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Anyone downsize from the 18" to 16" for winter? Planning on doing 205/65R16 for winter (which is what the base model Camry has) on my 2019 Camry Hybrid SE.
 

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2019 Camry Hybrid LE
2019 Camry Hybrid LE
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9 Posts
Change Wheels and Tires on 2019 Camry Hybrid LE

Hello all. I just purchased a 2019 Camry Hybrid LE and would like to change over either the wheels and tires or maybe just the 16" steel wheels. I found a posting here that provides information on the sizes that work on the car but I have some specific questions. My first thought is to replace the steel wheels with alloys. Would there be a problem removing the current stock tires and placing them on a 16" alloy instead of the steel wheels? Would I lose mpg or would there be a change to the speedometer? What about if I replaced the tires and wheels with 18" rims. Would they fit and how much of a drop in mpg should I expect. Also, would there be a difference in the speedometer and if so, can it be recalibrated. Thanks all....I'm loving my car and am completely surprised at how well it drives.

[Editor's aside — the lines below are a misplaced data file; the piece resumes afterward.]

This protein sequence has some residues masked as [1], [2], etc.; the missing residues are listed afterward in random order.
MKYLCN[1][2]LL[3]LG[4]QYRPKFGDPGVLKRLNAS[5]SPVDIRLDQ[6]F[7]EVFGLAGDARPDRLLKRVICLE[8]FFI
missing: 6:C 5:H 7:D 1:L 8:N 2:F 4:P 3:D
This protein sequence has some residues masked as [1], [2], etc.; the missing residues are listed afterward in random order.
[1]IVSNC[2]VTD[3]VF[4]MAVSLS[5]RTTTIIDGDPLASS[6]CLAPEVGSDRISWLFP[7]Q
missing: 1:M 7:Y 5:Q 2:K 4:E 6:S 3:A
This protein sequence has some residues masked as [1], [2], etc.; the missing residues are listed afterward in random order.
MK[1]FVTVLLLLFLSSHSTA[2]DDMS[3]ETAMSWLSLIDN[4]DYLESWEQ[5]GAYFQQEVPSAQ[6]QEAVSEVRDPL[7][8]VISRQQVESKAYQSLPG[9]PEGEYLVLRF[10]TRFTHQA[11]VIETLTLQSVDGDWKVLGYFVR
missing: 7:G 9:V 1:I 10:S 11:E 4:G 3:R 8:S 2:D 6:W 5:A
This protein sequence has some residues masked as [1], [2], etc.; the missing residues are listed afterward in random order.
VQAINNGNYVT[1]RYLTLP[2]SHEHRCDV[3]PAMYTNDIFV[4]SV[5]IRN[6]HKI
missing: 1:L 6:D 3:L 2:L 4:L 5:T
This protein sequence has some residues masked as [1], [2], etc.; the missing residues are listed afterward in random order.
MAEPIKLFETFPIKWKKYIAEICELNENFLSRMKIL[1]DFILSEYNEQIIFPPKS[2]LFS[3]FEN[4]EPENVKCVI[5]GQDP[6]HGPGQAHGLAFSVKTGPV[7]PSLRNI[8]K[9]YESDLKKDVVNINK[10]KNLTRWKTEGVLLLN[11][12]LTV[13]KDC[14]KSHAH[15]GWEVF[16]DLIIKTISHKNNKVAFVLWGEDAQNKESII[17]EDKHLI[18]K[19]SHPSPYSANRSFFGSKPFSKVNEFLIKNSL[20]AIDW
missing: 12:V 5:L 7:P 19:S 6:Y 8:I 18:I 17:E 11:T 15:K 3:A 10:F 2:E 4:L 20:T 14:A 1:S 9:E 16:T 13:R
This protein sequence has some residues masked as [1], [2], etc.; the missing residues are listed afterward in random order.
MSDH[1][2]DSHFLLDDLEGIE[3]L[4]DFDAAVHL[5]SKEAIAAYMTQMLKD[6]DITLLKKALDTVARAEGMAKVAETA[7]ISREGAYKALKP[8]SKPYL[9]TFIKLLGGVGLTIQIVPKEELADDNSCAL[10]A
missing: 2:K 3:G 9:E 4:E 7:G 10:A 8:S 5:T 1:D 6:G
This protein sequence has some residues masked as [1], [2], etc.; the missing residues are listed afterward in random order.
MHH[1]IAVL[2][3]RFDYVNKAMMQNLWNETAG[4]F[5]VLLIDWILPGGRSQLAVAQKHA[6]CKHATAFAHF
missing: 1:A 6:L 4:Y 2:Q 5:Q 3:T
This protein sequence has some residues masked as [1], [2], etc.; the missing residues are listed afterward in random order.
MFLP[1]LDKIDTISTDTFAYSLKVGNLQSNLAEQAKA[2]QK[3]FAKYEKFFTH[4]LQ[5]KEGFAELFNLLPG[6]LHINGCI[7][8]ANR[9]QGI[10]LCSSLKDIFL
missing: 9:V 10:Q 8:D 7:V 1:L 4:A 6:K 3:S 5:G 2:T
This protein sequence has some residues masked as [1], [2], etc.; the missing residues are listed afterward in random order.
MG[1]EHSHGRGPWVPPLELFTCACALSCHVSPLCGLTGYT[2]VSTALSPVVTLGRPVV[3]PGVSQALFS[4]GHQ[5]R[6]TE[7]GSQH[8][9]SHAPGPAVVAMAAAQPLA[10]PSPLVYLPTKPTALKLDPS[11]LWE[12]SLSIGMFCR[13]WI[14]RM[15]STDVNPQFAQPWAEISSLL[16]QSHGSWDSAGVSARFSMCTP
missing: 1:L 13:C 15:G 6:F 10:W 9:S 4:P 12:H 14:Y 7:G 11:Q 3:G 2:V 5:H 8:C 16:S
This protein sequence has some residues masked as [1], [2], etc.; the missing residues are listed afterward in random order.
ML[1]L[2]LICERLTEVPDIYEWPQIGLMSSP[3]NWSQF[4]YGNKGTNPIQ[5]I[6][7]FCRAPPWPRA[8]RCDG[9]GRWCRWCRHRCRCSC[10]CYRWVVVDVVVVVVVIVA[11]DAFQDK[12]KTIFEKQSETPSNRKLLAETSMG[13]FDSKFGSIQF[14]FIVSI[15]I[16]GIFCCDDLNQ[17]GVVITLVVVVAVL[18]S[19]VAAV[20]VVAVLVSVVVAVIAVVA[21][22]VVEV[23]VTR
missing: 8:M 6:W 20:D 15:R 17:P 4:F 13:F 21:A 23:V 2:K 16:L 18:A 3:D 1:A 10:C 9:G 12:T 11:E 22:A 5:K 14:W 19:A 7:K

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'18 Camry Hybrid XLE
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15 Posts
With tires... It depends!


You can use 16, 17 or 18" wheels. If you get the right sized tires then the speedometer will stay correct. I think TireRack.com will give you tire size options that you can use. (as you go up in rim size you change to a shorter sidewall so overall the tire is the same diameter)



Larger rims add to unsprung weight and from what I've read it will cost you some mileage, how big a difference I don't know.
 

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most of the time the car is quiet but everything depends on the road surface, and there's a lot of long stretches of I-5 through Oregon that are incredibly coarse and noisy - really hits you when you transition back and forth from smooth to rougher surface even when the surface looks to be in very good shape - maybe it's purposely roughened up for traction in the rain or something?